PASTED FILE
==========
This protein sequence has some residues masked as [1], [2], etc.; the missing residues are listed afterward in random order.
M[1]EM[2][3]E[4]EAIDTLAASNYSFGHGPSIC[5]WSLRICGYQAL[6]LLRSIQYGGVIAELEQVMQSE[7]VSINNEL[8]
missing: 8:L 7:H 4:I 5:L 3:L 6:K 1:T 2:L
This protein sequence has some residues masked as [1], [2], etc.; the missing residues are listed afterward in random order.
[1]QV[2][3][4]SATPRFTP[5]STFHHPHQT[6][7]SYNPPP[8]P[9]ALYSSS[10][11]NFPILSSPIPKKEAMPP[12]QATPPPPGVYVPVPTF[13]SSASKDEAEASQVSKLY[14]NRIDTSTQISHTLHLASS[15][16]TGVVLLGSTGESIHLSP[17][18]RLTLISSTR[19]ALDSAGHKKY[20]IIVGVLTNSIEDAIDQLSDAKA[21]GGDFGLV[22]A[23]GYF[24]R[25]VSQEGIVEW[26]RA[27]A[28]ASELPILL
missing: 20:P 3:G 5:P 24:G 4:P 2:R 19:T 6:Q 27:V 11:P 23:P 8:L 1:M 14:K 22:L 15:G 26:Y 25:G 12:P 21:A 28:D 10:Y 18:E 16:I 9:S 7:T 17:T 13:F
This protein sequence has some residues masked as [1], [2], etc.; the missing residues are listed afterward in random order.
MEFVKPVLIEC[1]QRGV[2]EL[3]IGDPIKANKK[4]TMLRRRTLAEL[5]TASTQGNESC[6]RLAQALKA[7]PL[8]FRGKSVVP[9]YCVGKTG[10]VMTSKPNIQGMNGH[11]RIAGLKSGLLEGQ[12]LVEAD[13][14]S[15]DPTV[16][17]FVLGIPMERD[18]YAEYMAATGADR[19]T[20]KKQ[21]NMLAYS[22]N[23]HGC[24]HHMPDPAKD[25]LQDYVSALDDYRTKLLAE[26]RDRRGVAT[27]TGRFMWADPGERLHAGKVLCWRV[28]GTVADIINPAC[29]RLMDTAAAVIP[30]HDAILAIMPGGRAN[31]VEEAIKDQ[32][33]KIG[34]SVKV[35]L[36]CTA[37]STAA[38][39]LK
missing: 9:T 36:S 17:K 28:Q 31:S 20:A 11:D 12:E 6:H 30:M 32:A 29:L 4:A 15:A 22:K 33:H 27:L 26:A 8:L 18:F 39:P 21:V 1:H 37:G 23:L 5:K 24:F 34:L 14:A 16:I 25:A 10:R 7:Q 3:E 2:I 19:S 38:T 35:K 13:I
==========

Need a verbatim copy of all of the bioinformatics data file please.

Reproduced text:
This protein sequence has some residues masked as [1], [2], etc.; the missing residues are listed afterward in random order.
M[1]EM[2][3]E[4]EAIDTLAASNYSFGHGPSIC[5]WSLRICGYQAL[6]LLRSIQYGGVIAELEQVMQSE[7]VSINNEL[8]
missing: 8:L 7:H 4:I 5:L 3:L 6:K 1:T 2:L
This protein sequence has some residues masked as [1], [2], etc.; the missing residues are listed afterward in random order.
[1]QV[2][3][4]SATPRFTP[5]STFHHPHQT[6][7]SYNPPP[8]P[9]ALYSSS[10][11]NFPILSSPIPKKEAMPP[12]QATPPPPGVYVPVPTF[13]SSASKDEAEASQVSKLY[14]NRIDTSTQISHTLHLASS[15][16]TGVVLLGSTGESIHLSP[17][18]RLTLISSTR[19]ALDSAGHKKY[20]IIVGVLTNSIEDAIDQLSDAKA[21]GGDFGLV[22]A[23]GYF[24]R[25]VSQEGIVEW[26]RA[27]A[28]ASELPILL
missing: 20:P 3:G 5:P 24:G 4:P 2:R 19:T 6:Q 27:V 11:P 23:P 8:L 1:M 14:K 22:L 15:G 26:Y 25:G 12:P 21:A 28:D 10:Y 18:E 16:I 9:S 7:T 17:T 13:F
This protein sequence has some residues masked as [1], [2], etc.; the missing residues are listed afterward in random order.
MEFVKPVLIEC[1]QRGV[2]EL[3]IGDPIKANKK[4]TMLRRRTLAEL[5]TASTQGNESC[6]RLAQALKA[7]PL[8]FRGKSVVP[9]YCVGKTG[10]VMTSKPNIQGMNGH[11]RIAGLKSGLLEGQ[12]LVEAD[13][14]S[15]DPTV[16][17]FVLGIPMERD[18]YAEYMAATGADR[19]T[20]KKQ[21]NMLAYS[22]N[23]HGC[24]HHMPDPAKD[25]LQDYVSALDDYRTKLLAE[26]RDRRGVAT[27]TGRFMWADPGERLHAGKVLCWRV[28]GTVADIINPAC[29]RLMDTAAAVIP[30]HDAILAIMPGGRAN[31]VEEAIKDQ[32][33]KIG[34]SVKV[35]L[36]CTA[37]STAA[38][39]LK
missing: 9:T 36:S 17:K 28:Q 31:S 20:A 11:D 12:E 6:H 30:M 32:A 29:L 4:A 15:A 22:K 33:H 27:L 26:A 8:L 18:F 39:P 21:V 1:H 37:G 23:L 5:K 24:F 34:L 14:A 16:I 25:A 10:R 7:Q 3:E 2:I 19:S 38:T 35:K 13:I